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This is my first time ever making a game. It is a pong-like game, where the user has a paddle and has to prevent the ball from passing them. Since this is my first game, I want any recommendations/improvements/advice from more experienced people. The advice can range from simple Java errors I've missed to more game-development technicalities. I seek to make more advanced games in the future so any advice about this simple game can help me a lot.

In addition, I've noticed some bugs in the program, but I cannot seem to find them.

  • The game has a short but noticeable lag spike.
  • The ball gets stuck in the paddle, and that causes the score to rapidly increase.

Here is the code:

Main.java

import java.awt.EventQueue;

import javax.swing.JFrame;

public class Main extends JFrame {
    private static final long serialVersionUID = 1L;

    public Main() {
        initUI();
    }

    private void initUI() {
        add(new PaintSurface());
        this.addKeyListener(new KeyEvents());

        setTitle("Pong");

        setResizable(false);
        pack();

        setLocationRelativeTo(null);
        setDefaultCloseOperation(EXIT_ON_CLOSE);
    }

    public static void main(String[] args) {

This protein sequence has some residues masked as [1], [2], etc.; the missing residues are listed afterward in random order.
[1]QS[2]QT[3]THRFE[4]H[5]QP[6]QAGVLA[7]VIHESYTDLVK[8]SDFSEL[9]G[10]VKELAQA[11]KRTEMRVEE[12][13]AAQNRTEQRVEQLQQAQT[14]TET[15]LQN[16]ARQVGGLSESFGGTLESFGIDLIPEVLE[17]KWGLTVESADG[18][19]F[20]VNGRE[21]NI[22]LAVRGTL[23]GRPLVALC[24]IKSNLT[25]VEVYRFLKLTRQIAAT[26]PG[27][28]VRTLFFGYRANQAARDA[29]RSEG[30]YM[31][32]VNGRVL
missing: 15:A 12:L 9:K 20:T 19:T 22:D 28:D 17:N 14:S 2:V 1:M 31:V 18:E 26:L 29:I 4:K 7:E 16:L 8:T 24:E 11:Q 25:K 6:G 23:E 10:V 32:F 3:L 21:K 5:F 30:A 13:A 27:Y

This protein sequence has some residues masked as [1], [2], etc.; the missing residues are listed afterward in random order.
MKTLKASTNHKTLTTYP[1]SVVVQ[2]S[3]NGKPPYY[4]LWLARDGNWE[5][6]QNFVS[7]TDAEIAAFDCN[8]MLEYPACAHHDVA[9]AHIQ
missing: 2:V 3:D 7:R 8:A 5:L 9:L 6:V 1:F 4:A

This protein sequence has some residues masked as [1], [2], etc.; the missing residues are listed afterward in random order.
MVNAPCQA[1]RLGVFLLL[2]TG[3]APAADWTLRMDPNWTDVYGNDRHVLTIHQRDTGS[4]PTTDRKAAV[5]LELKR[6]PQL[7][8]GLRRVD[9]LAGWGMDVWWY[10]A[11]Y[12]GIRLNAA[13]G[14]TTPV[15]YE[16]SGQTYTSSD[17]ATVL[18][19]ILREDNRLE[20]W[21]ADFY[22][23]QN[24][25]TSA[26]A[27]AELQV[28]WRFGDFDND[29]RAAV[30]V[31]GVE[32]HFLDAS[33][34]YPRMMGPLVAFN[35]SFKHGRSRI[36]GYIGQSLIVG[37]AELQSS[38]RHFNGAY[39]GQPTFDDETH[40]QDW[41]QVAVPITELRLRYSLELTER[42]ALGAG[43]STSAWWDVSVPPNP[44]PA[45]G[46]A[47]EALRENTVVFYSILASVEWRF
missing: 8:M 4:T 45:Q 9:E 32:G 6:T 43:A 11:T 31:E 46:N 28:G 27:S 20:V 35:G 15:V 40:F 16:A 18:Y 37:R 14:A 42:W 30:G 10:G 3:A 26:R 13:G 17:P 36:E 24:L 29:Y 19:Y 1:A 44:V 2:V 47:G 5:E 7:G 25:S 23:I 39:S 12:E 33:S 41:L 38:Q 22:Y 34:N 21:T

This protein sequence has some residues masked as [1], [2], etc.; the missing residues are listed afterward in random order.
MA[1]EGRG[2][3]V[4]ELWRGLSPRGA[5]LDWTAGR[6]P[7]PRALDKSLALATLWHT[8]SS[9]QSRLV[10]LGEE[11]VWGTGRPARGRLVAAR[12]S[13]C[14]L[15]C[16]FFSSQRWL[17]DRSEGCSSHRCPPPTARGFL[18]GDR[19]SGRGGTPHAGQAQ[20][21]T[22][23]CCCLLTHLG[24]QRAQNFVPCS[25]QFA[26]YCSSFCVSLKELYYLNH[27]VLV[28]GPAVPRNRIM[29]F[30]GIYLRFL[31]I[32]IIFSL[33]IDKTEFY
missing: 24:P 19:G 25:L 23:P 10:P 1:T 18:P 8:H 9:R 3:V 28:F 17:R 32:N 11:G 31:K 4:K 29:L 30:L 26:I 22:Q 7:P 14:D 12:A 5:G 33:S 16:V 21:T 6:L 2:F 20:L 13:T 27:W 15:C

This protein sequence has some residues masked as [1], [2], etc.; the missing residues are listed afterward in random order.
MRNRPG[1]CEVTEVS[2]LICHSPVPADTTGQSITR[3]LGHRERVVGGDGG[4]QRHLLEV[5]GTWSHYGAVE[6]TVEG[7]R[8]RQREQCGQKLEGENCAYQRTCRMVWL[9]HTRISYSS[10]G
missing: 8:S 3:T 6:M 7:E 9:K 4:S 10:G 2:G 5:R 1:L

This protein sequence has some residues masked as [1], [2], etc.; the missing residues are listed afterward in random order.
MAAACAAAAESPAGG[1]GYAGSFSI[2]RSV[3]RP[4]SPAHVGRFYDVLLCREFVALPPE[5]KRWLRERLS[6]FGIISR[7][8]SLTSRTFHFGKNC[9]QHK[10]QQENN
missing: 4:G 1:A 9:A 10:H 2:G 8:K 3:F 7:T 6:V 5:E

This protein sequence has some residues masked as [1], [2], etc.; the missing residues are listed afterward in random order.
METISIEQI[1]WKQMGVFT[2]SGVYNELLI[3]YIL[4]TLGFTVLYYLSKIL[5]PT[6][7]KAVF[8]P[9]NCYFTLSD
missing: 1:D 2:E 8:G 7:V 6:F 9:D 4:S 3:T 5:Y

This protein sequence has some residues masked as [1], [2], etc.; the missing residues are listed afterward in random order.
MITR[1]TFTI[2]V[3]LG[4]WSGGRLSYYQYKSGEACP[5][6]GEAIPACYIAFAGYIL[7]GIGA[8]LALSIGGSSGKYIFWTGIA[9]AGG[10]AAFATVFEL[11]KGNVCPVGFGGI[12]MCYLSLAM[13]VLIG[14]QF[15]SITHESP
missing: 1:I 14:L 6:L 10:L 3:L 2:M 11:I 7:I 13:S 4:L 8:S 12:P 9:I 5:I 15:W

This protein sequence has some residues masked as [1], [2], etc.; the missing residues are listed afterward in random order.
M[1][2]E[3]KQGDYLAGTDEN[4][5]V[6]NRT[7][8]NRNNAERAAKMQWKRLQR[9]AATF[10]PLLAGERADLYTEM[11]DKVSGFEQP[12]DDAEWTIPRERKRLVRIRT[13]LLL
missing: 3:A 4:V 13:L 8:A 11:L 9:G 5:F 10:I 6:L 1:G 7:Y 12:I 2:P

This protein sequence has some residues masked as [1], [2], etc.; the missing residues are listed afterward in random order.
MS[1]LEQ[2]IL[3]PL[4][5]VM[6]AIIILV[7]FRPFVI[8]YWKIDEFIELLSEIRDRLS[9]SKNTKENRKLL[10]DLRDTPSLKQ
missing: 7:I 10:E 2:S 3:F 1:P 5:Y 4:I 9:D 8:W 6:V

EventQueue.invokeLater(() -> {
            JFrame main = new Main();
            main.setVisible(true);
        });
    }
}

PaintSurface.java

import java.awt.Color;
import java.awt.Dimension;
import java.awt.Font;
import java.awt.Graphics;
import java.awt.Graphics2D;
import java.awt.RenderingHints;
import java.util.Timer;
import java.util.TimerTask;

import javax.swing.JPanel;

public class PaintSurface extends JPanel {
    private static final long serialVersionUID = 1L;
    private static final Dimension paintSurfaceDimension = new Dimension(400, 600);

    public static Ball ball;
    public static Paddle paddle;

    private Timer timer;

    public static Dimension getPaintSurfaceDimension() {
        return paintSurfaceDimension;
    }

    public PaintSurface() {
        initPaintSurface();
    }

    private void initPaintSurface() {